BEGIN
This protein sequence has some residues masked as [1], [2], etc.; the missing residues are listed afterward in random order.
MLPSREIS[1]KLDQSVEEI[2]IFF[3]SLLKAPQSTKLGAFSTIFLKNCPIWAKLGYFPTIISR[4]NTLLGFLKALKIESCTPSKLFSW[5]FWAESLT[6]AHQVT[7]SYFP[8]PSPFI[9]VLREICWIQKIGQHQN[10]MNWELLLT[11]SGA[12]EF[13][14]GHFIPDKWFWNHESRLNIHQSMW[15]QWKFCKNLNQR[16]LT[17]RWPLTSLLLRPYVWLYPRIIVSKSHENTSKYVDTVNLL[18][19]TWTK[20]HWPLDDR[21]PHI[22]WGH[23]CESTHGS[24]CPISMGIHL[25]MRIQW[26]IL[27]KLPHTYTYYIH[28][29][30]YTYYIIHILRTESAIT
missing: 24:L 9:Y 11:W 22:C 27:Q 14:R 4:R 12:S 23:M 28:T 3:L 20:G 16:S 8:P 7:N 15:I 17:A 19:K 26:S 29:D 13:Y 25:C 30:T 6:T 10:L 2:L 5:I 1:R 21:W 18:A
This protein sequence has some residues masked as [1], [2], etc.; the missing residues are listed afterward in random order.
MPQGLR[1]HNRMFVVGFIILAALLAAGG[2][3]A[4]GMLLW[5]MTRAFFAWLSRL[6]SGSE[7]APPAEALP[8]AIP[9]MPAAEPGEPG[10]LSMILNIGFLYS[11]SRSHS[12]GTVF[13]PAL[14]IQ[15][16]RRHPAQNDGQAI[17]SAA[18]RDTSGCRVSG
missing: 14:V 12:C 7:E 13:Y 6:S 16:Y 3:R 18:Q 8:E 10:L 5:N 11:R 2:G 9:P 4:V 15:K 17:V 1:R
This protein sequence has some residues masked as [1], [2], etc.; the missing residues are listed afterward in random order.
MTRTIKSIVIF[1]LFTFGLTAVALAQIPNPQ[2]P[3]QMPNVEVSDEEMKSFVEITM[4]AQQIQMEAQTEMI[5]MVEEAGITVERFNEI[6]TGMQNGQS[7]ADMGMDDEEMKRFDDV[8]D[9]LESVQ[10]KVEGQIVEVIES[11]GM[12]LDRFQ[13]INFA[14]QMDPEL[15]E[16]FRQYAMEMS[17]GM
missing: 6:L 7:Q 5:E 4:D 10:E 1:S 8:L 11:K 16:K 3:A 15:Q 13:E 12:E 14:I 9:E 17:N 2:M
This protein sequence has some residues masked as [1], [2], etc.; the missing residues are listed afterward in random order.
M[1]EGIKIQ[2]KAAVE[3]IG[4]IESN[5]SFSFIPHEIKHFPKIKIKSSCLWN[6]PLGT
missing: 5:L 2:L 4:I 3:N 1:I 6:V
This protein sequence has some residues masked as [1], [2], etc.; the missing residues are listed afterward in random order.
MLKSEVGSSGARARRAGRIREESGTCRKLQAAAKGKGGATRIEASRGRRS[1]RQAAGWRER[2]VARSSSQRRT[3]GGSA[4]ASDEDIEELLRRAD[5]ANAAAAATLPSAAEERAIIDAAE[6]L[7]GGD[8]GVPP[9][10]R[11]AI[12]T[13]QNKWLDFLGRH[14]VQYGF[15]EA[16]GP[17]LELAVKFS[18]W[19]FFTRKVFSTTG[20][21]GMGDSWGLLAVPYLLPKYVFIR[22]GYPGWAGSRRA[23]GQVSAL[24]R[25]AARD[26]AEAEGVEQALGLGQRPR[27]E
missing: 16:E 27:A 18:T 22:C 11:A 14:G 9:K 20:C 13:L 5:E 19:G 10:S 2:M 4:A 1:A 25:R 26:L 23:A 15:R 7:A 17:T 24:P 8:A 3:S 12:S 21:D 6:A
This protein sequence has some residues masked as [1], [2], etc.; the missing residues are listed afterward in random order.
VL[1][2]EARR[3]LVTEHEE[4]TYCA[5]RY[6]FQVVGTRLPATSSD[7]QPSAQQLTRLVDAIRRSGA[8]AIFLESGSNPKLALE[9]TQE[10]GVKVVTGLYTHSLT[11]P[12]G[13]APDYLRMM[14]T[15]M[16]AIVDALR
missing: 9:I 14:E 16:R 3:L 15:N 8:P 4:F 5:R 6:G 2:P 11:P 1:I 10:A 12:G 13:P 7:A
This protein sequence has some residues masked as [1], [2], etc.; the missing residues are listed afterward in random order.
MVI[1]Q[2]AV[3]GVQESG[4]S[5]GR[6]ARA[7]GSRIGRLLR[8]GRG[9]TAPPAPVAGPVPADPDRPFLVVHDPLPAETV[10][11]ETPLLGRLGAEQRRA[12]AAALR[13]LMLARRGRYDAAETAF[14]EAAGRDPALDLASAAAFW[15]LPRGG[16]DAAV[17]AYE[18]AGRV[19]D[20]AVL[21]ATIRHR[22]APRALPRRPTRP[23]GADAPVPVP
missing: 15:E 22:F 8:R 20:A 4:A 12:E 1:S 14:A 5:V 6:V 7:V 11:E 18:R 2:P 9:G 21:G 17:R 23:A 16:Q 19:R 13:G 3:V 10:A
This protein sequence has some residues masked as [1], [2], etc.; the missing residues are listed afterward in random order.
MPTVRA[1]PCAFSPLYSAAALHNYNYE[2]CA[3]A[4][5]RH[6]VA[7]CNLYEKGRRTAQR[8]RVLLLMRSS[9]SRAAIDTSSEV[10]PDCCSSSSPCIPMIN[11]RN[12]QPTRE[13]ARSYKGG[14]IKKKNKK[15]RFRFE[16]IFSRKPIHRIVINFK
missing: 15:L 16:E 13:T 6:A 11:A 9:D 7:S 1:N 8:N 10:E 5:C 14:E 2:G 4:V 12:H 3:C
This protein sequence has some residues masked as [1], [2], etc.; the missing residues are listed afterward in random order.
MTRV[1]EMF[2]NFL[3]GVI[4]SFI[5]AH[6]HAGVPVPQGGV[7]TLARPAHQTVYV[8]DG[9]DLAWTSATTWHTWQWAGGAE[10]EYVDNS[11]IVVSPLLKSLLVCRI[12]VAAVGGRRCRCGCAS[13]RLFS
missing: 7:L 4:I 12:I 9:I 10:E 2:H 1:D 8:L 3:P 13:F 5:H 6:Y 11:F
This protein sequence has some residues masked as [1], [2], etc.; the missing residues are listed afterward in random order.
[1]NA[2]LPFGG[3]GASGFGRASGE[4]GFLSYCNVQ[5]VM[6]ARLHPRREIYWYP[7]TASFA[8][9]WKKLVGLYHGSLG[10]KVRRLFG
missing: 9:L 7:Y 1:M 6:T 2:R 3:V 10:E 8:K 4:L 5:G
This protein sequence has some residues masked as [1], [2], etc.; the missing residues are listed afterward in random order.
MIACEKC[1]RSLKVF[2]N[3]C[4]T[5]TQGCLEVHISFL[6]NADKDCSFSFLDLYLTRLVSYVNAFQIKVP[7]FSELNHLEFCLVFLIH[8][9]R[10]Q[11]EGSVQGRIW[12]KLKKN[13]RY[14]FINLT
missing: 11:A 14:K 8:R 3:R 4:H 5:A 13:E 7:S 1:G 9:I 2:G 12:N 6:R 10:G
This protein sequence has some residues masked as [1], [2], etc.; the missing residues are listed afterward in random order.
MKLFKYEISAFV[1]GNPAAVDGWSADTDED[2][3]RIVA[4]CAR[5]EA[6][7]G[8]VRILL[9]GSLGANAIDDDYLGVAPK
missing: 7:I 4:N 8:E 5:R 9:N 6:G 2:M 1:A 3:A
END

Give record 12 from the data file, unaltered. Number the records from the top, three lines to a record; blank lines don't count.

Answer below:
This protein sequence has some residues masked as [1], [2], etc.; the missing residues are listed afterward in random order.
MKLFKYEISAFV[1]GNPAAVDGWSADTDED[2][3]RIVA[4]CAR[5]EA[6][7]G[8]VRILL[9]GSLGANAIDDDYLGVAPK
missing: 7:I 4:N 8:E 5:R 9:N 6:G 2:M 1:A 3:A